Over the next few weeks, we’ll be providing you with some quick-hit style background information on the various developers who have submitted bids for the West Side Yards site. Today, we’re starting with Tishman Speyer, whose bid is pictured above.
Founded in 1978 in New York, Tishman Speyer (“TS”) has managed 77 million square feet of real estate assets since its inception. In the last three years, the company has been involved in three of the largest real-estate deals in American history. TS is traded publicly and has around 1100 employees in 25 offices worldwide. They recently spearheaded (along with Lehman Brothers), a takeover of Archstone, which was at the time the third largest Real Estate Investment Trust (REIT) in the country.
After the jump, check out the details of some of Tishman Speyer’s notable developments and properties.
Rockefeller Center. TS has been involved in directing property since 1996; they’ve owned it outright (with silent investment partners) since 2001. The company’s global headquarters are located in Rockefeller Center.
MetLife Building. Purchased for $1.72 billion in 2005 from MetLife. At the time this was the highest price paid for a US Office building. TS owns this building in partnership with NYC Employee’s Retirement System and NYC Teacher’s Retirement System. Trivia: in 1987, New York magazine ran a poll that ranked the then-Pan Am Building as the structure New Yorkers would most like demolished. (According to Wikipedia).
520 Madison Avenue. Developed and built by TS, who assembled the various parcels of real estate on the block into a whole for the project. A restaurant that did not want to relocate was on the block and the building was constructed around them. The building itself evokes 9 West 57th Street by sloping to the street, although the slope is more angular and brutal here.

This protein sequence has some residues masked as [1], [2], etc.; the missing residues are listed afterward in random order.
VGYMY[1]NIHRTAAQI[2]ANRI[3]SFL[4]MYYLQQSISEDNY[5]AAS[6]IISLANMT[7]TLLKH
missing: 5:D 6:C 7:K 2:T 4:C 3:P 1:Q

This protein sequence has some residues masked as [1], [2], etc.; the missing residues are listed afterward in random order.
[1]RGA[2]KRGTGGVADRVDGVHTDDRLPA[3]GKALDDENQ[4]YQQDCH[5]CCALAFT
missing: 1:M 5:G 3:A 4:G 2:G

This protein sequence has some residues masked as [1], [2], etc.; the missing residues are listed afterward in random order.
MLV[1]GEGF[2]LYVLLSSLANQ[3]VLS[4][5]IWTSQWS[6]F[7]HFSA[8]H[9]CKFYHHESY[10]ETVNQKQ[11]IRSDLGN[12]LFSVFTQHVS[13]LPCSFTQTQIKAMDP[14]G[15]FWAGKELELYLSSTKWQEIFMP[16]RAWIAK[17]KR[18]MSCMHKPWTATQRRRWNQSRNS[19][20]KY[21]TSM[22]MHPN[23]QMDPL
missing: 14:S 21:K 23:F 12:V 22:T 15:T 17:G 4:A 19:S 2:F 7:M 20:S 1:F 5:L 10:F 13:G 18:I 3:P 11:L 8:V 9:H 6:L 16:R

Chrysler Center. Beginning in 1998, TS redeveloped the block of 42nd Street between Lex and 3rd to link the Chrysler Building and the “Chrysler East” modern office structure adjacent to it. This redevelopment project features the notable Philip Johnson “Trylons” on 42nd Street.
Stuyvesant Town/Peter Cooper Village. Urban renewal, project-style housing development planned in 1943; the first tenancies in Stuyvesant Town began in 1947. Spans from the East River to 1st Avenue and from 14th Street to 23rd Street, and altogether includes 110 buildings, 11,250 apartments, and over 25,000 residents. TS purchased in 2006 (partnering with the real estate arm of private equity firm BlackRock) from MetLife for $5.4 B. This is the biggest real estate deal in US history. Ongoing controversy surrounding MetLife’s decision to sell to the highest bidder instead of giving preferential treatment to a bid made by coalition of then-current residents. TS, MetLife and their backers are currently being sued by market-rate tenants in both communities over the fact that MetLife charged market-rate rents while at the same time (perhaps illegally) taking real estate tax benefits from the City of New York.
Notable development projects:
Sony Center – Berlin. At the center of the revitalized and redeveloped Potsdamer Platz, this Helmut Jahn-designed project includes 7 buildings and many uses. Helmut Jahn is also the master plan architect of record for TS’ West Side Yards proposal, and in their marketing to the MTA and the public TS has noted the Sony Center as an example of their previously proven facility with projects of this scale. The centerpiece of the Sony Center, the Forum (pictured above), is a large public space closed to the weather at the top but accessible from the street grid, programmed with cultural events and activated by ground-floor retail. Interestingly enough, the TS West Side Yards proposal also includes a public space called the Forum.
Hearst Tower. Widely lauded for its achievement architecturally, this Sir Richard Foster-designed building was complex project, and involved building a totally modern skyscraper while preserving and restoring a landmarked building at its base. The Hearst building is one of the most environmentally-friendly skyscrapers in America. It earned LEED Gold status and was the first “green” building in New York City.